Electronic Arts (EA) have partnered with researchers at UBC, including CAIDA member Michiel van de Panne, to use artificial intelligence (AI) to speed video game development and make visuals more lifelike.
Usually, video game developers use motion capture technology to manually develop their characters, but that limits the animation to what has been recorded. With the use of the AI technique reinforcement learning, the animation process becomes automated and developers are less restricted in their design elements. This could end up saving gaming companies millions of dollars.
The use of AI for video games has the potential to become an even bigger part of video game development: even possibly generating game content or creating simple video games. While we’re not there yet, it is exciting to think about where this AI-gaming partnership could go.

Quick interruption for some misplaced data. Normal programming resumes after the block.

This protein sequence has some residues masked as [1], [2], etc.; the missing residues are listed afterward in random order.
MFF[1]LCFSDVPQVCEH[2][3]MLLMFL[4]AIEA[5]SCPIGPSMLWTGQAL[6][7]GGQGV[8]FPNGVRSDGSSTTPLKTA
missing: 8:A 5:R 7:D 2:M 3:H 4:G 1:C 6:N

This EA-UBC project will be presented by researchers in July at Siggraph 2020, a computer graphics conference.
To learn more about this project, you can read the full article in Wired magazine.